Prostate Cancer

 


Prostate cancer is the most common non-skin cancer diagnosed in men. The prostate is about the size of a walnut and lies just below the bladder and in front of the rectum. The National Cancer Institute's Surveillance, Epidemiology, and End Results (SEER) Program estimated that more than 174,650 men in the United States will be diagnosed with prostate cancer and 31,620 men will die of the disease in 2019.

Prostate cancer is more common in older men than younger men. It is more likely to occur in men with a family history of prostate cancer and men of African American descent. In the United States, about 15 percent of men will be diagnosed with prostate cancer at some point during their lifetimes.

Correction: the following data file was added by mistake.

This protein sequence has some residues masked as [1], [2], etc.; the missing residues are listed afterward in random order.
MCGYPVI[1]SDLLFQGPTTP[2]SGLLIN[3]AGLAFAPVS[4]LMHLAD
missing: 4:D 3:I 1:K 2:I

Source: National Cancer Institute

 


The AACR - Impacting Cancer Research and Care

Understanding 9/11 Responders’ Prostate Cancer Risk

A recent study found that exposure to World Trade Center dust may alter inflammatory pathways, leading to the progression of prostate cancer.  Read More.

Targeting Metastatic Prostate Cancer

Men with metastatic, castrate-resistant prostate cancer with mutations in genes linked to DNA repair responded to targeted therapy.  Read More.

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